I had a good laugh at this one.
“The NFL has a new national anthem, or at least a rival to the old one.
According to reports last week, the NFL will play “Lift Every Voice and Sing,” commonly referred to as the black national anthem, before every game this year.
This is more than woke virtue-signaling, although it is assuredly that.
The NFL has been such a battlefield for the cultural struggle over the national anthem and protests because it long ago eclipsed baseball as the national pastime. Heretofore, as one would expect of such a thoroughly American sport, the league had identified itself with a robust patriotism (pre-game flyovers, gigantic American flags unfurled on the field, tributes to servicemembers . . . ).
That the NFL has swung drastically the other way is a sign that a new national identity is emerging to supplant the old. This new American identity is, of course, getting pushed by every lever of elite culture. It is defined by “anti-racism” instead of the American creed, Black Lives Matter instead of, say, the American Legion or Veterans of Foreign Wars, and new rituals, holidays, and heroes instead of ones that have been long established and, to this point, uncontroversial.
The national anthem? It will now compete with the black national anthem and, by implication, risks becoming the “white” national anthem.
Juneteenth is worthy of commemoration but is being set up as a competitor holiday to July 4. …”
Do you remember Rich Lowry’s book The Case for Nationalism? It was published in 2019. I reviewed it here in November 2019.
I highlighted some key quotes from the book:
“The conception of America as an ethnic nation, dominated first by British American Protestants, then more broadly by white Christians, and buttressed throughout by a racial caste system, wasn’t sustainable and shouldn’t have been sustained.”
This is what Lowry was saying less than a year before the George Floyd riots:
“This is not to say that we shouldn’t occasionally review our cultural – and statuary – landscape. Certainly, American Nationalists should have no particular brief for honoring Robert E. Lee. The Confederate general obviously wasn’t a Nazi, and his postwar emphasis on reconciliation was a great service to the country. Presented with a momentous choice between his nation and his native state of Virginia, though, he chose the latter and nearly brought our national government to its knees. Often, statues of him were erected after the war to try to sugarcoat the cause of the Confederacy. They can be removed to battlefields and museums without rending our cultural fabric (rather, mending it for African Americans, for whom the statues are an understandable affront).”
This was Rich Lowry’s idea of American Nationalism:
“We should have a more capacious and merciful self-understanding. We all are Thomas Jefferson and W. C. Handy, the Pilgrims and Frederick Douglass, British and African, black and white, sitting at a vast Thanksgiving table within sight of an an enormous flat-screen tuned to a Lions or Cowboys game under the watchful gaze of a red, white, and blue–bedecked Eagle, sharing, laughing, squabbling, commiserating, and doing it all loudly in the distinct, instantly recognizable American style that makes its indelible imprint on us all.”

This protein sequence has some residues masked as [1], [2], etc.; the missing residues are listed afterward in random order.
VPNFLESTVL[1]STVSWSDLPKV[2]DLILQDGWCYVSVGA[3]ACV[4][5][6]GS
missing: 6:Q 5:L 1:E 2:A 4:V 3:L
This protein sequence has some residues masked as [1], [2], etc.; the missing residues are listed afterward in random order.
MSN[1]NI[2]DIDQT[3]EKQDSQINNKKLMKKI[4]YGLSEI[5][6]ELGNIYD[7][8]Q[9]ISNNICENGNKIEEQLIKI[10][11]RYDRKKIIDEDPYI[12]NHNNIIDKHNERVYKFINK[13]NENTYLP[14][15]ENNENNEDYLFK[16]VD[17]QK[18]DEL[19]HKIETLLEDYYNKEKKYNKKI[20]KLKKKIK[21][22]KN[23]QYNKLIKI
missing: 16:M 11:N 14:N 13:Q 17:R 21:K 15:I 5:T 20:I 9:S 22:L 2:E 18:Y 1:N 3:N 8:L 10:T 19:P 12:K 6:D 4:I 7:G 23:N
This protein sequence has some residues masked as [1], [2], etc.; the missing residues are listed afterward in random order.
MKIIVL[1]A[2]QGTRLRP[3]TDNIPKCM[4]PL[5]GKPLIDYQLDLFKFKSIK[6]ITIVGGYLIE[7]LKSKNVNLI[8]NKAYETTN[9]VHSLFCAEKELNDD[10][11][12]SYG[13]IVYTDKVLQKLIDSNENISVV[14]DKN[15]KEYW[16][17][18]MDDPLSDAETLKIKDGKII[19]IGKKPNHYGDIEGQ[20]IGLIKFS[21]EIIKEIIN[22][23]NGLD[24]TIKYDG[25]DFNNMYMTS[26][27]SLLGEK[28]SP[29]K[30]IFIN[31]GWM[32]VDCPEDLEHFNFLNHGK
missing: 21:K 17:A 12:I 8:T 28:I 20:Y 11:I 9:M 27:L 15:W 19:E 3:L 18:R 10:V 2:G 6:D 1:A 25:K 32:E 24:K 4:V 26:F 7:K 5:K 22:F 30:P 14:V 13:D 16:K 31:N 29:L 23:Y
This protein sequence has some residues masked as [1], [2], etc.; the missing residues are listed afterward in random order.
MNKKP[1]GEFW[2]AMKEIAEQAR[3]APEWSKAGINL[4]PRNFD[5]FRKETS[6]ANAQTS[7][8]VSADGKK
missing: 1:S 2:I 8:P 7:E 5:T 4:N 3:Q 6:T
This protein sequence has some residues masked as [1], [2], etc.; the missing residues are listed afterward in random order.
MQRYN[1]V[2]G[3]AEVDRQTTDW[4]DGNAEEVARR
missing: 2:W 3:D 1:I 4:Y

What did Rich Lowry think would hold America together in late 2019?
He rejected the traditional pillars of American national identity – White (in race), Anglo-Saxon (in culture), Christian (in religion) and liberal republican (in political ideology) in favor of the same old MLK-based, post-World War II civic nationalism of Eastern milquetoast establishment conservatism which was clearly becoming unglued. Lowry’s idea of American Nationalism was watching patriotic pageantry at NFL games.
At the height of the George Floyd mania last summer when countless monuments were being toppled, Rich Lowry wrote in National Review that conservatives SHOULD NOT defend Confederate monuments. The overwhelming majority of Republican voters have rejected his argument.
“In the wave of cancellations sweeping America, Confederate statues have been particularly hard hit.
They have been graffitied, assaulted, and torn down, while authorities rush to remove them.
For his part, President Donald Trump has been a steadfast defender of the statues and other forms of recognition of the Confederacy. He has come out in favor of preserving the names of military bases named after Confederate generals and pointedly said that we should build on our heritage rather than tear it down.
Conservatives tend to think the same way. They reflexively oppose politically correct campaigns to destroy anything giving offense.
They fear where the slippery slope of woke iconoclasm will lead — first it’s Jefferson Davis, ultimately George Washington.
They value tradition and worry we are trashing part of our history.
This impulse, though, is a mistake. Confederate statues and symbols deserve to be reevaluated, and often mothballed. …”
Why would anyone worry about a slippery slope?
This is someone who thought David French was a conservative star!
Note: Robert Barnwell Rhett predicted that one day that Lincoln’s Union would fall apart again due to its own corruption and absurd egalitarian ideology. It is a self-serving myth that slavery was the cause of the last conflict rather than sheer hatred and rejection of the East.